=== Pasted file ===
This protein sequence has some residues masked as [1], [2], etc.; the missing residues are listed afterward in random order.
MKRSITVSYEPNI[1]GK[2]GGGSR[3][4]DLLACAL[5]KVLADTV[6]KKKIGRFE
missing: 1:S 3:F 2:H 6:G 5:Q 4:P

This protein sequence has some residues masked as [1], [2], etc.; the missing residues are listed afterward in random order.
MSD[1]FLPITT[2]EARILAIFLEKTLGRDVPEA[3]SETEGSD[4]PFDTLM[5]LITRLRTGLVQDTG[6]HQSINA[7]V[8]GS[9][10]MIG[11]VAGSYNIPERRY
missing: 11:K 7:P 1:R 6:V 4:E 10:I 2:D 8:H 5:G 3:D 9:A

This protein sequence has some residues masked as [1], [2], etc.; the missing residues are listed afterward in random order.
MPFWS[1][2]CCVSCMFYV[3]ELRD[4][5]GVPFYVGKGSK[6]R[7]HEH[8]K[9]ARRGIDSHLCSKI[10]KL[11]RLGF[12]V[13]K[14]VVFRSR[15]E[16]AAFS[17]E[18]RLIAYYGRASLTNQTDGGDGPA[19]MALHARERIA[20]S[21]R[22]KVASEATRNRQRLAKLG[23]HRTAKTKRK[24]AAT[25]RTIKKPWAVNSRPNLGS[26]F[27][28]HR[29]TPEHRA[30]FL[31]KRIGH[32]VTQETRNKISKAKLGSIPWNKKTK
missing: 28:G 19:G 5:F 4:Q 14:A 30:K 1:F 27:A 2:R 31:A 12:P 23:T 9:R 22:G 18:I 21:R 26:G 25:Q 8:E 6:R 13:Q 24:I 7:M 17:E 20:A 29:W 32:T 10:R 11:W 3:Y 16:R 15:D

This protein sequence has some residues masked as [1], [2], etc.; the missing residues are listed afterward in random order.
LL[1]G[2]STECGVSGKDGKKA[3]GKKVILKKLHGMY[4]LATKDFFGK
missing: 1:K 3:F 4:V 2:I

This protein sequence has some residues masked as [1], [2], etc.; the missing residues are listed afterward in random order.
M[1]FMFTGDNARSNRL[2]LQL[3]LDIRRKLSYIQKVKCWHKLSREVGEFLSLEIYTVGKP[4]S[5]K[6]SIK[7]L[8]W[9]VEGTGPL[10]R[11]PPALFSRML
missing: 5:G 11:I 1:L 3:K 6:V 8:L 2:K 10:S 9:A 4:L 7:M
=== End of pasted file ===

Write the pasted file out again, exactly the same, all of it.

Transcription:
This protein sequence has some residues masked as [1], [2], etc.; the missing residues are listed afterward in random order.
MKRSITVSYEPNI[1]GK[2]GGGSR[3][4]DLLACAL[5]KVLADTV[6]KKKIGRFE
missing: 1:S 3:F 2:H 6:G 5:Q 4:P

This protein sequence has some residues masked as [1], [2], etc.; the missing residues are listed afterward in random order.
MSD[1]FLPITT[2]EARILAIFLEKTLGRDVPEA[3]SETEGSD[4]PFDTLM[5]LITRLRTGLVQDTG[6]HQSINA[7]V[8]GS[9][10]MIG[11]VAGSYNIPERRY
missing: 11:K 7:P 1:R 6:V 4:E 10:I 2:D 8:H 5:G 3:D 9:A

This protein sequence has some residues masked as [1], [2], etc.; the missing residues are listed afterward in random order.
MPFWS[1][2]CCVSCMFYV[3]ELRD[4][5]GVPFYVGKGSK[6]R[7]HEH[8]K[9]ARRGIDSHLCSKI[10]KL[11]RLGF[12]V[13]K[14]VVFRSR[15]E[16]AAFS[17]E[18]RLIAYYGRASLTNQTDGGDGPA[19]MALHARERIA[20]S[21]R[22]KVASEATRNRQRLAKLG[23]HRTAKTKRK[24]AAT[25]RTIKKPWAVNSRPNLGS[26]F[27][28]HR[29]TPEHRA[30]FL[31]KRIGH[32]VTQETRNKISKAKLGSIPWNKKTK
missing: 28:G 19:G 5:F 4:Q 14:A 30:K 1:F 27:A 2:R 31:A 12:P 23:T 9:R 22:G 18:I 21:R 26:G 25:Q 8:E 6:R 13:Q 24:I 7:M 17:E 20:A 29:W 32:T 10:R 11:W 3:Y 16:R 15:D

This protein sequence has some residues masked as [1], [2], etc.; the missing residues are listed afterward in random order.
LL[1]G[2]STECGVSGKDGKKA[3]GKKVILKKLHGMY[4]LATKDFFGK
missing: 1:K 3:F 4:V 2:I

This protein sequence has some residues masked as [1], [2], etc.; the missing residues are listed afterward in random order.
M[1]FMFTGDNARSNRL[2]LQL[3]LDIRRKLSYIQKVKCWHKLSREVGEFLSLEIYTVGKP[4]S[5]K[6]SIK[7]L[8]W[9]VEGTGPL[10]R[11]PPALFSRML
missing: 5:G 11:I 1:L 3:K 6:V 8:L 2:K 10:S 9:A 4:L 7:M